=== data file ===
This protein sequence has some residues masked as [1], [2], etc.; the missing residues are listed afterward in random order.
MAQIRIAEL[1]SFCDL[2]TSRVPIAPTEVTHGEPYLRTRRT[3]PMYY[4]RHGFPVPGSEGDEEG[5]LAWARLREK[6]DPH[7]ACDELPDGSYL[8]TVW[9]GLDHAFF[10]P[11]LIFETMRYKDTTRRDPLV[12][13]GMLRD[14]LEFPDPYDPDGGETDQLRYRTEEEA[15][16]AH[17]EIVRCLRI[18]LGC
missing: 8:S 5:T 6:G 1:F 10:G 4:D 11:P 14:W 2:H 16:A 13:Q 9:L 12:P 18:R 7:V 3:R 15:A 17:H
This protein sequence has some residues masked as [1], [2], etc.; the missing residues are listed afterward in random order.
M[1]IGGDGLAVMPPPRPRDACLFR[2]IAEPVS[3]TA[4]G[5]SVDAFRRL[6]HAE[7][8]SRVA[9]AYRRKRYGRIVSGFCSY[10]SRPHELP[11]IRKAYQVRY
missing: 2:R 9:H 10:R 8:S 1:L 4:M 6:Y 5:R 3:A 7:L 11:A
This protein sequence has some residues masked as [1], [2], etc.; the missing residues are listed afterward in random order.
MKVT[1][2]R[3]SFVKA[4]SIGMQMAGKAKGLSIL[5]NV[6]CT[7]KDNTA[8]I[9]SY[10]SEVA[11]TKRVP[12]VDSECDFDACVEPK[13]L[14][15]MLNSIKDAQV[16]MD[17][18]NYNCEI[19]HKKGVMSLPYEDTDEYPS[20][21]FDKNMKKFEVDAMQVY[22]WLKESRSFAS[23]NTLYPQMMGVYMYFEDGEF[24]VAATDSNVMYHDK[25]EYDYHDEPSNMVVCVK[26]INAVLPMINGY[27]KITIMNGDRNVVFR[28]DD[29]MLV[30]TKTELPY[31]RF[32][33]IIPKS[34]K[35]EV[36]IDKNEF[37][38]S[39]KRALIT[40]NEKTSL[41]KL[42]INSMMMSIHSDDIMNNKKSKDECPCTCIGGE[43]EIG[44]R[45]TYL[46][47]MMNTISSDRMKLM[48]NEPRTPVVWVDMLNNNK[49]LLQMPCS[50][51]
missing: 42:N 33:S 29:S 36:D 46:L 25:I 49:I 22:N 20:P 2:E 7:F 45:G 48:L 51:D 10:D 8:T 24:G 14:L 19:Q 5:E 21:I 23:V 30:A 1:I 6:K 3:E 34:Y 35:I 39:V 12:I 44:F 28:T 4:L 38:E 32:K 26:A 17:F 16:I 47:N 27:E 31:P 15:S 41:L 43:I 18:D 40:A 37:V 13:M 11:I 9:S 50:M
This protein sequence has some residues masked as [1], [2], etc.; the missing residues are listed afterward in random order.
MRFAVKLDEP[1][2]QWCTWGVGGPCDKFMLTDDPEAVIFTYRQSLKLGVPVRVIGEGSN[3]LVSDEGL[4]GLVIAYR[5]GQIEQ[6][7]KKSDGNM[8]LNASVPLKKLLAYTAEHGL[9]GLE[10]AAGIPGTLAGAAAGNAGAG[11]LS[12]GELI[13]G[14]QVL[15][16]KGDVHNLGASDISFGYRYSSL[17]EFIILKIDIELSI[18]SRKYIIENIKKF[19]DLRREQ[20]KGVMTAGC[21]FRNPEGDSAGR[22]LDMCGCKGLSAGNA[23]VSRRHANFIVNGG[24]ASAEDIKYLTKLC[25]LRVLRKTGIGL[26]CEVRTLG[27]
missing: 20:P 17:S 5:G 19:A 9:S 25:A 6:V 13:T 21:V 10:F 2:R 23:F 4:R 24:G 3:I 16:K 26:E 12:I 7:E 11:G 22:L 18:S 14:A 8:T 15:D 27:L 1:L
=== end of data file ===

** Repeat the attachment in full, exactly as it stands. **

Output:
This protein sequence has some residues masked as [1], [2], etc.; the missing residues are listed afterward in random order.
MAQIRIAEL[1]SFCDL[2]TSRVPIAPTEVTHGEPYLRTRRT[3]PMYY[4]RHGFPVPGSEGDEEG[5]LAWARLREK[6]DPH[7]ACDELPDGSYL[8]TVW[9]GLDHAFF[10]P[11]LIFETMRYKDTTRRDPLV[12][13]GMLRD[14]LEFPDPYDPDGGETDQLRYRTEEEA[15][16]AH[17]EIVRCLRI[18]LGC
missing: 8:S 5:T 6:G 1:F 10:G 4:D 11:P 14:W 2:H 16:A 13:Q 9:L 12:P 18:R 7:V 3:R 15:A 17:H
This protein sequence has some residues masked as [1], [2], etc.; the missing residues are listed afterward in random order.
M[1]IGGDGLAVMPPPRPRDACLFR[2]IAEPVS[3]TA[4]G[5]SVDAFRRL[6]HAE[7][8]SRVA[9]AYRRKRYGRIVSGFCSY[10]SRPHELP[11]IRKAYQVRY
missing: 2:R 9:H 10:R 8:S 1:L 4:M 6:Y 5:R 3:A 7:L 11:A
This protein sequence has some residues masked as [1], [2], etc.; the missing residues are listed afterward in random order.
MKVT[1][2]R[3]SFVKA[4]SIGMQMAGKAKGLSIL[5]NV[6]CT[7]KDNTA[8]I[9]SY[10]SEVA[11]TKRVP[12]VDSECDFDACVEPK[13]L[14][15]MLNSIKDAQV[16]MD[17][18]NYNCEI[19]HKKGVMSLPYEDTDEYPS[20][21]FDKNMKKFEVDAMQVY[22]WLKESRSFAS[23]NTLYPQMMGVYMYFEDGEF[24]VAATDSNVMYHDK[25]EYDYHDEPSNMVVCVK[26]INAVLPMINGY[27]KITIMNGDRNVVFR[28]DD[29]MLV[30]TKTELPY[31]RF[32][33]IIPKS[34]K[35]EV[36]IDKNEF[37][38]S[39]KRALIT[40]NEKTSL[41]KL[42]INSMMMSIHSDDIMNNKKSKDECPCTCIGGE[43]EIG[44]R[45]TYL[46][47]MMNTISSDRMKLM[48]NEPRTPVVWVDMLNNNK[49]LLQMPCS[50][51]
missing: 42:N 33:S 29:S 36:D 46:L 25:I 49:I 22:N 20:P 2:E 7:F 45:G 48:L 51:D 10:D 8:T 24:G 14:L 19:Q 5:E 21:I 23:V 30:A 1:I 6:K 3:E 34:Y 35:I 39:V 12:I 44:F 28:T 4:L 38:E 32:K 26:A 17:F 16:I 47:N 27:E 31:P 15:S 41:L 43:I 18:D 40:A 37:V 13:M 11:I 9:S 50:M
This protein sequence has some residues masked as [1], [2], etc.; the missing residues are listed afterward in random order.
MRFAVKLDEP[1][2]QWCTWGVGGPCDKFMLTDDPEAVIFTYRQSLKLGVPVRVIGEGSN[3]LVSDEGL[4]GLVIAYR[5]GQIEQ[6][7]KKSDGNM[8]LNASVPLKKLLAYTAEHGL[9]GLE[10]AAGIPGTLAGAAAGNAGAG[11]LS[12]GELI[13]G[14]QVL[15][16]KGDVHNLGASDISFGYRYSSL[17]EFIILKIDIELSI[18]SRKYIIENIKKF[19]DLRREQ[20]KGVMTAGC[21]FRNPEGDSAGR[22]LDMCGCKGLSAGNA[23]VSRRHANFIVNGG[24]ASAEDIKYLTKLC[25]LRVLRKTGIGL[26]CEVRTLG[27]
missing: 20:P 17:S 5:G 19:A 9:S 25:A 6:V 13:T 21:V 10:F 2:R 23:F 4:R 24:G 3:I 16:K 26:E 12:I 7:E 11:G 22:L 18:S 14:A 8:T 15:D 27:L 1:L